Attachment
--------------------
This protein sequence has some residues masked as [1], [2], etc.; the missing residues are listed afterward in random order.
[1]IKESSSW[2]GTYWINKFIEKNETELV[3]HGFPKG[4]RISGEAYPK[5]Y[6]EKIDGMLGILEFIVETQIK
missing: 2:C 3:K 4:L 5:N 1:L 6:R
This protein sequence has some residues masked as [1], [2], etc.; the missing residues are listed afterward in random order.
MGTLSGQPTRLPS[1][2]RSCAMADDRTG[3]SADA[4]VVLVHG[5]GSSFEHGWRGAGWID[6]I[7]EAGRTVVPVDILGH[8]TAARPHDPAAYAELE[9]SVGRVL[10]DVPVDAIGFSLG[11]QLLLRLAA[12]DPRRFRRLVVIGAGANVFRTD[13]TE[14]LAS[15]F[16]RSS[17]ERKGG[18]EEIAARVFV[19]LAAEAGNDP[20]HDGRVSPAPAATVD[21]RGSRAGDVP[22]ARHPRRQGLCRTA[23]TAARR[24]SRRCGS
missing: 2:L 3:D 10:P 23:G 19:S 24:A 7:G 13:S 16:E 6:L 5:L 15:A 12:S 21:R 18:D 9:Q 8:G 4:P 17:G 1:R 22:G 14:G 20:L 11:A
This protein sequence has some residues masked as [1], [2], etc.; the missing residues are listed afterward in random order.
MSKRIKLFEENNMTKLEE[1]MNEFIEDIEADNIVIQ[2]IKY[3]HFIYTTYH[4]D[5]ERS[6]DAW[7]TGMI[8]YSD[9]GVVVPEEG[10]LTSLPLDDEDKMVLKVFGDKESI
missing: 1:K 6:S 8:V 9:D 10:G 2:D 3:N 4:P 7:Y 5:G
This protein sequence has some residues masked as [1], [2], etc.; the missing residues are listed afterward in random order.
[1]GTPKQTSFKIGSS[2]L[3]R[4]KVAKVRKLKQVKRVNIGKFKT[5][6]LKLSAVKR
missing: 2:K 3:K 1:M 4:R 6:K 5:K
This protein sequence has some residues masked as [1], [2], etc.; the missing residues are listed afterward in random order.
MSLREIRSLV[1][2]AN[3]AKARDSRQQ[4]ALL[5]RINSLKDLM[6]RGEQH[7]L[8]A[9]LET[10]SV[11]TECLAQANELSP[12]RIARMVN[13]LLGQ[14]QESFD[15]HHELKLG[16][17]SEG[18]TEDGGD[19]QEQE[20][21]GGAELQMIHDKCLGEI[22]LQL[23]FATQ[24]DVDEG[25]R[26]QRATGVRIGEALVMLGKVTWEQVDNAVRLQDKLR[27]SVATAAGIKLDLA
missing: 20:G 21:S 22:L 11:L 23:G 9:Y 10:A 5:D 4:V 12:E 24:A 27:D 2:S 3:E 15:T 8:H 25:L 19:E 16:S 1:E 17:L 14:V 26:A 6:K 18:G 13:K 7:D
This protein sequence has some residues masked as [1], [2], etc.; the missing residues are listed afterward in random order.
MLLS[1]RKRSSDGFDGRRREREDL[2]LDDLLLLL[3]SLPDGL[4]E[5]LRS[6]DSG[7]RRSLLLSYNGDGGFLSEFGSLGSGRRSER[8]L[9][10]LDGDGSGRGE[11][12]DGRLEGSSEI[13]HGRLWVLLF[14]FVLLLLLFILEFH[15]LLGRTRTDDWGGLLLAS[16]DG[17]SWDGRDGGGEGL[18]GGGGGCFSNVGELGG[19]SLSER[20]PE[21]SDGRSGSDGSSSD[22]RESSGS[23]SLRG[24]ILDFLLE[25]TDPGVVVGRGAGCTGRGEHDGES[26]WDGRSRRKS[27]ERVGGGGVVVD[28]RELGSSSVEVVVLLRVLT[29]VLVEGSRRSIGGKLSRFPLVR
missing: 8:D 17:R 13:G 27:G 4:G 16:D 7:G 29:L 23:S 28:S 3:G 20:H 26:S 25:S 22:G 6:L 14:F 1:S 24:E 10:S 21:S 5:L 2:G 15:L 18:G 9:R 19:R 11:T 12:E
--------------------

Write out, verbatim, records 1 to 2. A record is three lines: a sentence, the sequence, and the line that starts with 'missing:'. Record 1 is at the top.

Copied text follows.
This protein sequence has some residues masked as [1], [2], etc.; the missing residues are listed afterward in random order.
[1]IKESSSW[2]GTYWINKFIEKNETELV[3]HGFPKG[4]RISGEAYPK[5]Y[6]EKIDGMLGILEFIVETQIK
missing: 2:C 3:K 4:L 5:N 1:L 6:R
This protein sequence has some residues masked as [1], [2], etc.; the missing residues are listed afterward in random order.
MGTLSGQPTRLPS[1][2]RSCAMADDRTG[3]SADA[4]VVLVHG[5]GSSFEHGWRGAGWID[6]I[7]EAGRTVVPVDILGH[8]TAARPHDPAAYAELE[9]SVGRVL[10]DVPVDAIGFSLG[11]QLLLRLAA[12]DPRRFRRLVVIGAGANVFRTD[13]TE[14]LAS[15]F[16]RSS[17]ERKGG[18]EEIAARVFV[19]LAAEAGNDP[20]HDGRVSPAPAATVD[21]RGSRAGDVP[22]ARHPRRQGLCRTA[23]TAARR[24]SRRCGS
missing: 2:L 3:D 10:P 23:G 19:S 24:A 7:G 13:S 16:E 6:L 5:L 15:A 12:S 21:R 18:D 9:Q 8:G 4:P 17:G 1:R 22:G 14:G 20:L 11:A